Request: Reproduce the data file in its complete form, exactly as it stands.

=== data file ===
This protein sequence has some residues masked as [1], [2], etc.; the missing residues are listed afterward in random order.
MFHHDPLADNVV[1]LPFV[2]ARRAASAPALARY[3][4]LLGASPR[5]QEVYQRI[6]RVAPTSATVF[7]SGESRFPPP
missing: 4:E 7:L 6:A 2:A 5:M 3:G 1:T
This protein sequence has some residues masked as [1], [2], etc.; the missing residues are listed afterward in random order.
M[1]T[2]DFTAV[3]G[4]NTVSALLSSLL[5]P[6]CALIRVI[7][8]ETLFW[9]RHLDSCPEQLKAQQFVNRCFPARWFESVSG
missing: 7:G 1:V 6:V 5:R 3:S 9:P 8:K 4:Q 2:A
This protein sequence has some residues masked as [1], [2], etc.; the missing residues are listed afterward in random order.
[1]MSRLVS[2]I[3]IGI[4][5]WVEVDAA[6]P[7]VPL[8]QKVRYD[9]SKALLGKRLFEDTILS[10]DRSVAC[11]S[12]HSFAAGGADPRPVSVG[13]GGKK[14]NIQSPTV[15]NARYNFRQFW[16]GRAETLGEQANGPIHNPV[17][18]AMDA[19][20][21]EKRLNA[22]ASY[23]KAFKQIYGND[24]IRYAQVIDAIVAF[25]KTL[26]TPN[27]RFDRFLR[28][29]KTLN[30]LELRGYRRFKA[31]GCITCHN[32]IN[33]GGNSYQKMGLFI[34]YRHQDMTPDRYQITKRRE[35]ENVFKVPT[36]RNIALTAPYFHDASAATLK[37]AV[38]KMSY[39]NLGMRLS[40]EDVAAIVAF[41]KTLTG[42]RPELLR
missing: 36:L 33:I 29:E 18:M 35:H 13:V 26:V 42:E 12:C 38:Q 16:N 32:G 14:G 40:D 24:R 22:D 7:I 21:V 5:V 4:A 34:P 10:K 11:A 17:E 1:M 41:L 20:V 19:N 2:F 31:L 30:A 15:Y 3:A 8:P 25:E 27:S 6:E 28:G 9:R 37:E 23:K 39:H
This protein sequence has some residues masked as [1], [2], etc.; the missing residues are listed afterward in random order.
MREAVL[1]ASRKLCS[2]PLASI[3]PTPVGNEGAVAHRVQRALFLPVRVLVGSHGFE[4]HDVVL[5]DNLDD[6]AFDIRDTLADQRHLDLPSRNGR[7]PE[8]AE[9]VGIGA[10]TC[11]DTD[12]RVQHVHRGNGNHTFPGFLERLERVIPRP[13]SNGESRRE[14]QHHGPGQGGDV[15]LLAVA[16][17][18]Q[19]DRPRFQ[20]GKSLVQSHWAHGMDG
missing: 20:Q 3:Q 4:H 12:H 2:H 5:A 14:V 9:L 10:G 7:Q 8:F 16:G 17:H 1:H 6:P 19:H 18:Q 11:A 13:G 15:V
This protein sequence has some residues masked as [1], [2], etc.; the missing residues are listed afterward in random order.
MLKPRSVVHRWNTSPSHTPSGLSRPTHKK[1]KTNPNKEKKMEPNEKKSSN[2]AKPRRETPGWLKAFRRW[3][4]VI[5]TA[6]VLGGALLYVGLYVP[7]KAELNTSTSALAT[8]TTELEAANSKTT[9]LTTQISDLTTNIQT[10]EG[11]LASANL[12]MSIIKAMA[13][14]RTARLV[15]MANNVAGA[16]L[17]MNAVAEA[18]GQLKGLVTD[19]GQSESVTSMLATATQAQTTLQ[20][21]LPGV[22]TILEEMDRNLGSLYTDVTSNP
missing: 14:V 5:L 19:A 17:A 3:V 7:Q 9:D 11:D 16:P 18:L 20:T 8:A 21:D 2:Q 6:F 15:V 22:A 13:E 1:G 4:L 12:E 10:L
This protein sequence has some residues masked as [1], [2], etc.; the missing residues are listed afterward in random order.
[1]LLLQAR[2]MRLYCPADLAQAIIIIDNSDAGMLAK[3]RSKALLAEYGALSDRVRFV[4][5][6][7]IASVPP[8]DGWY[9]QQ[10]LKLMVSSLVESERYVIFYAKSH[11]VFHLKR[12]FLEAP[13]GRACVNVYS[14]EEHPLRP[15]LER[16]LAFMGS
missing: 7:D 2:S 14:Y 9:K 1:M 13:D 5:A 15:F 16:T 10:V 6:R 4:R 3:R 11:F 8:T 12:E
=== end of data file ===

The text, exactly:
This protein sequence has some residues masked as [1], [2], etc.; the missing residues are listed afterward in random order.
MFHHDPLADNVV[1]LPFV[2]ARRAASAPALARY[3][4]LLGASPR[5]QEVYQRI[6]RVAPTSATVF[7]SGESRFPPP
missing: 4:E 7:L 6:A 2:A 5:M 3:G 1:T
This protein sequence has some residues masked as [1], [2], etc.; the missing residues are listed afterward in random order.
M[1]T[2]DFTAV[3]G[4]NTVSALLSSLL[5]P[6]CALIRVI[7][8]ETLFW[9]RHLDSCPEQLKAQQFVNRCFPARWFESVSG
missing: 7:G 1:V 6:V 5:R 3:S 9:P 8:K 4:Q 2:A
This protein sequence has some residues masked as [1], [2], etc.; the missing residues are listed afterward in random order.
[1]MSRLVS[2]I[3]IGI[4][5]WVEVDAA[6]P[7]VPL[8]QKVRYD[9]SKALLGKRLFEDTILS[10]DRSVAC[11]S[12]HSFAAGGADPRPVSVG[13]GGKK[14]NIQSPTV[15]NARYNFRQFW[16]GRAETLGEQANGPIHNPV[17][18]AMDA[19][20][21]EKRLNA[22]ASY[23]KAFKQIYGND[24]IRYAQVIDAIVAF[25]KTL[26]TPN[27]RFDRFLR[28][29]KTLN[30]LELRGYRRFKA[31]GCITCHN[32]IN[33]GGNSYQKMGLFI[34]YRHQDMTPDRYQITKRRE[35]ENVFKVPT[36]RNIALTAPYFHDASAATLK[37]AV[38]KMSY[39]NLGMRLS[40]EDVAAIVAF[41]KTLTG[42]RPELLR
missing: 36:L 33:I 29:E 18:M 35:H 13:V 26:V 42:E 12:C 38:Q 16:N 32:G 14:G 40:D 24:R 22:D 7:I 21:V 5:V 4:A 34:P 10:K 11:A 17:E 1:M 41:L 20:V 19:N 2:F 31:L 30:A 15:Y 3:A 8:P 25:E 27:S 6:E 28:G 9:R 37:E 23:K 39:H
This protein sequence has some residues masked as [1], [2], etc.; the missing residues are listed afterward in random order.
MREAVL[1]ASRKLCS[2]PLASI[3]PTPVGNEGAVAHRVQRALFLPVRVLVGSHGFE[4]HDVVL[5]DNLDD[6]AFDIRDTLADQRHLDLPSRNGR[7]PE[8]AE[9]VGIGA[10]TC[11]DTD[12]RVQHVHRGNGNHTFPGFLERLERVIPRP[13]SNGESRRE[14]QHHGPGQGGDV[15]LLAVA[16][17][18]Q[19]DRPRFQ[20]GKSLVQSHWAHGMDG
missing: 20:Q 3:Q 4:H 12:H 2:H 5:A 14:V 9:L 10:G 7:Q 8:F 16:G 17:H 1:H 6:P 19:H 18:Q 11:A 13:G 15:V
This protein sequence has some residues masked as [1], [2], etc.; the missing residues are listed afterward in random order.
MLKPRSVVHRWNTSPSHTPSGLSRPTHKK[1]KTNPNKEKKMEPNEKKSSN[2]AKPRRETPGWLKAFRRW[3][4]VI[5]TA[6]VLGGALLYVGLYVP[7]KAELNTSTSALAT[8]TTELEAANSKTT[9]LTTQISDLTTNIQT[10]EG[11]LASANL[12]MSIIKAMA[13][14]RTARLV[15]MANNVAGA[16]L[17]MNAVAEA[18]GQLKGLVTD[19]GQSESVTSMLATATQAQTTLQ[20][21]LPGV[22]TILEEMDRNLGSLYTDVTSNP
missing: 14:V 5:L 19:A 17:A 3:V 7:Q 9:D 11:D 16:P 18:L 20:T 8:A 21:D 2:Q 6:F 15:V 22:A 13:E 1:G 4:L 12:E 10:L
This protein sequence has some residues masked as [1], [2], etc.; the missing residues are listed afterward in random order.
[1]LLLQAR[2]MRLYCPADLAQAIIIIDNSDAGMLAK[3]RSKALLAEYGALSDRVRFV[4][5][6][7]IASVPP[8]DGWY[9]QQ[10]LKLMVSSLVESERYVIFYAKSH[11]VFHLKR[12]FLEAP[13]GRACVNVYS[14]EEHPLRP[15]LER[16]LAFMGS
missing: 7:D 2:S 14:Y 9:K 1:M 13:D 5:A 15:F 16:T 10:V 6:R 4:R 3:R 11:F 8:T 12:E